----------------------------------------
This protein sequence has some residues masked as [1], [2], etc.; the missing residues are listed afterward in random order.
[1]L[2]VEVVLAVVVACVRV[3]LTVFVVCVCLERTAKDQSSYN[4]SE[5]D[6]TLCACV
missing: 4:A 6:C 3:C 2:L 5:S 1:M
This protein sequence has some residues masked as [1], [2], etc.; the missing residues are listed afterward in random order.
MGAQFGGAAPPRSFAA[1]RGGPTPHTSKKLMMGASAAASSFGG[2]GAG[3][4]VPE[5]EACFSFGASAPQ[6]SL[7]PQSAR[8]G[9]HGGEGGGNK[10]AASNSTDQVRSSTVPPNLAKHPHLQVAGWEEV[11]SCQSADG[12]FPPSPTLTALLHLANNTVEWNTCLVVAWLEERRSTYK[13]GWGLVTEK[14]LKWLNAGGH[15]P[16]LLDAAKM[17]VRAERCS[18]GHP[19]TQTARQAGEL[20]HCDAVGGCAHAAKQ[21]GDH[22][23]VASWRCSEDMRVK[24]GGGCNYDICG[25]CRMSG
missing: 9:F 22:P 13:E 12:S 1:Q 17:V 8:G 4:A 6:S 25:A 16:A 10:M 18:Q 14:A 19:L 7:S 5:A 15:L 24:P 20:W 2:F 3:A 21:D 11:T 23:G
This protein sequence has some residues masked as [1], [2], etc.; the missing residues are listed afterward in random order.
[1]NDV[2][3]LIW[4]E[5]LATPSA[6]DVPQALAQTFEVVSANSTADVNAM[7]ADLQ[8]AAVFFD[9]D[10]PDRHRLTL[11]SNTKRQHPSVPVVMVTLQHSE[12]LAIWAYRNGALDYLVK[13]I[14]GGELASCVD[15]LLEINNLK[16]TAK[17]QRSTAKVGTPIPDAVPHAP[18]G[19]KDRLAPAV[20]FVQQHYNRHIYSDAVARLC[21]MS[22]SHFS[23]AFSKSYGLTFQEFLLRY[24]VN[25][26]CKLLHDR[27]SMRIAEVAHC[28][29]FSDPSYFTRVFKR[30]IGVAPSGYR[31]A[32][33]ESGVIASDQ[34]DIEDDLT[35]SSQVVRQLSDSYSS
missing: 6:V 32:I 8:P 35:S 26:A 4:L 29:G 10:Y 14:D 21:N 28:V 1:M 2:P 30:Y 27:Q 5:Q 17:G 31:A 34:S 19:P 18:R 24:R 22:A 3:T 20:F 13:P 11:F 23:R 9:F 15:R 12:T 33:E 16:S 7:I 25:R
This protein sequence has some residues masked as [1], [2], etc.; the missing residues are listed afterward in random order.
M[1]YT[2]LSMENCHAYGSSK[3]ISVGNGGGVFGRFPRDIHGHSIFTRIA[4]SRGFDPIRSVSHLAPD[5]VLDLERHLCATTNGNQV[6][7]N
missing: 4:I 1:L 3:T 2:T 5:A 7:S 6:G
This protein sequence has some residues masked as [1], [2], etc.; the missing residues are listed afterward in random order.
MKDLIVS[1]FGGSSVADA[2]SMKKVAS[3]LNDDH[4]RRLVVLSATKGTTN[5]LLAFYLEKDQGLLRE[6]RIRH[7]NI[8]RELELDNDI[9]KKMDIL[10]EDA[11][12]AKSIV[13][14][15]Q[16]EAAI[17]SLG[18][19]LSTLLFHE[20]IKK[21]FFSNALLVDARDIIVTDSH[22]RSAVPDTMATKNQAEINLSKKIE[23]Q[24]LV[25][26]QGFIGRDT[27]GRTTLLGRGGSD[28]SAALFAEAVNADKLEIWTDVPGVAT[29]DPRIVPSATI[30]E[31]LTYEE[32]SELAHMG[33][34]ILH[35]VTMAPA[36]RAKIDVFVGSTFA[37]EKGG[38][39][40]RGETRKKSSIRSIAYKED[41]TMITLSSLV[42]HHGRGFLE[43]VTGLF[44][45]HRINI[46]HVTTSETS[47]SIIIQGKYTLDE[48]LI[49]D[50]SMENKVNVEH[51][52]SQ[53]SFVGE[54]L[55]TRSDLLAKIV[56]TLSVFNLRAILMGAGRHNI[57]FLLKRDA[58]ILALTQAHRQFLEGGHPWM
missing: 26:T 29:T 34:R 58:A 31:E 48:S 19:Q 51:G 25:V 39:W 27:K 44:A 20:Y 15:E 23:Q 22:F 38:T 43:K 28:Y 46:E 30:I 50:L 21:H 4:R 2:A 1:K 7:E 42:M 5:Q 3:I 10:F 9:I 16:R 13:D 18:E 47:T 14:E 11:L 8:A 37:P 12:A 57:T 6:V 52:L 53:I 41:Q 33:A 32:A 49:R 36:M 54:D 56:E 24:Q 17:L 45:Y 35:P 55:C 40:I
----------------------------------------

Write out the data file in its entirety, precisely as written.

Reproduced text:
This protein sequence has some residues masked as [1], [2], etc.; the missing residues are listed afterward in random order.
[1]L[2]VEVVLAVVVACVRV[3]LTVFVVCVCLERTAKDQSSYN[4]SE[5]D[6]TLCACV
missing: 4:A 6:C 3:C 2:L 5:S 1:M
This protein sequence has some residues masked as [1], [2], etc.; the missing residues are listed afterward in random order.
MGAQFGGAAPPRSFAA[1]RGGPTPHTSKKLMMGASAAASSFGG[2]GAG[3][4]VPE[5]EACFSFGASAPQ[6]SL[7]PQSAR[8]G[9]HGGEGGGNK[10]AASNSTDQVRSSTVPPNLAKHPHLQVAGWEEV[11]SCQSADG[12]FPPSPTLTALLHLANNTVEWNTCLVVAWLEERRSTYK[13]GWGLVTEK[14]LKWLNAGGH[15]P[16]LLDAAKM[17]VRAERCS[18]GHP[19]TQTARQAGEL[20]HCDAVGGCAHAAKQ[21]GDH[22][23]VASWRCSEDMRVK[24]GGGCNYDICG[25]CRMSG
missing: 9:F 22:P 13:E 12:S 1:Q 17:V 8:G 4:A 6:S 25:A 16:A 10:M 18:Q 14:A 19:L 7:S 5:A 15:L 24:P 20:W 2:F 3:A 21:D 11:T 23:G
This protein sequence has some residues masked as [1], [2], etc.; the missing residues are listed afterward in random order.
[1]NDV[2][3]LIW[4]E[5]LATPSA[6]DVPQALAQTFEVVSANSTADVNAM[7]ADLQ[8]AAVFFD[9]D[10]PDRHRLTL[11]SNTKRQHPSVPVVMVTLQHSE[12]LAIWAYRNGALDYLVK[13]I[14]GGELASCVD[15]LLEINNLK[16]TAK[17]QRSTAKVGTPIPDAVPHAP[18]G[19]KDRLAPAV[20]FVQQHYNRHIYSDAVARLC[21]MS[22]SHFS[23]AFSKSYGLTFQEFLLRY[24]VN[25][26]CKLLHDR[27]SMRIAEVAHC[28][29]FSDPSYFTRVFKR[30]IGVAPSGYR[31]A[32][33]ESGVIASDQ[34]DIEDDLT[35]SSQVVRQLSDSYSS
missing: 6:V 32:I 8:P 35:S 26:A 4:L 29:G 10:Y 14:D 21:N 28:V 1:M 2:P 30:Y 27:Q 5:Q 17:G 31:A 34:S 19:P 18:R 24:R 22:A 3:T 20:F 13:P 11:F 23:R 9:F 15:R 12:T 33:E 16:S 7:I 25:R
This protein sequence has some residues masked as [1], [2], etc.; the missing residues are listed afterward in random order.
M[1]YT[2]LSMENCHAYGSSK[3]ISVGNGGGVFGRFPRDIHGHSIFTRIA[4]SRGFDPIRSVSHLAPD[5]VLDLERHLCATTNGNQV[6][7]N
missing: 4:I 1:L 3:T 2:T 5:A 7:S 6:G
This protein sequence has some residues masked as [1], [2], etc.; the missing residues are listed afterward in random order.
MKDLIVS[1]FGGSSVADA[2]SMKKVAS[3]LNDDH[4]RRLVVLSATKGTTN[5]LLAFYLEKDQGLLRE[6]RIRH[7]NI[8]RELELDNDI[9]KKMDIL[10]EDA[11][12]AKSIV[13][14][15]Q[16]EAAI[17]SLG[18][19]LSTLLFHE[20]IKK[21]FFSNALLVDARDIIVTDSH[22]RSAVPDTMATKNQAEINLSKKIE[23]Q[24]LV[25][26]QGFIGRDT[27]GRTTLLGRGGSD[28]SAALFAEAVNADKLEIWTDVPGVAT[29]DPRIVPSATI[30]E[31]LTYEE[32]SELAHMG[33][34]ILH[35]VTMAPA[36]RAKIDVFVGSTFA[37]EKGG[38][39][40]RGETRKKSSIRSIAYKED[41]TMITLSSLV[42]HHGRGFLE[43]VTGLF[44][45]HRINI[46]HVTTSETS[47]SIIIQGKYTLDE[48]LI[49]D[50]SMENKVNVEH[51][52]SQ[53]SFVGE[54]L[55]TRSDLLAKIV[56]TLSVFNLRAILMGAGRHNI[57]FLLKRDA[58]ILALTQAHRQFLEGGHPWM
missing: 26:T 29:T 34:R 58:A 31:E 48:S 19:Q 51:G 25:V 39:W 27:K 44:A 20:Y 15:E 23:Q 22:F 38:T 43:K 28:Y 46:E 30:I 50:L 21:H 4:R 2:A 1:K 7:E 42:M 5:Q 3:I 10:F 9:I 16:R 13:D 18:E 47:T 14:E 11:L 8:A 37:P 12:A 57:T 6:V 52:L 53:I 41:Q 33:A 32:A 49:R 36:M 54:D 56:E 24:Q 17:L 45:Y 35:P 55:C 40:I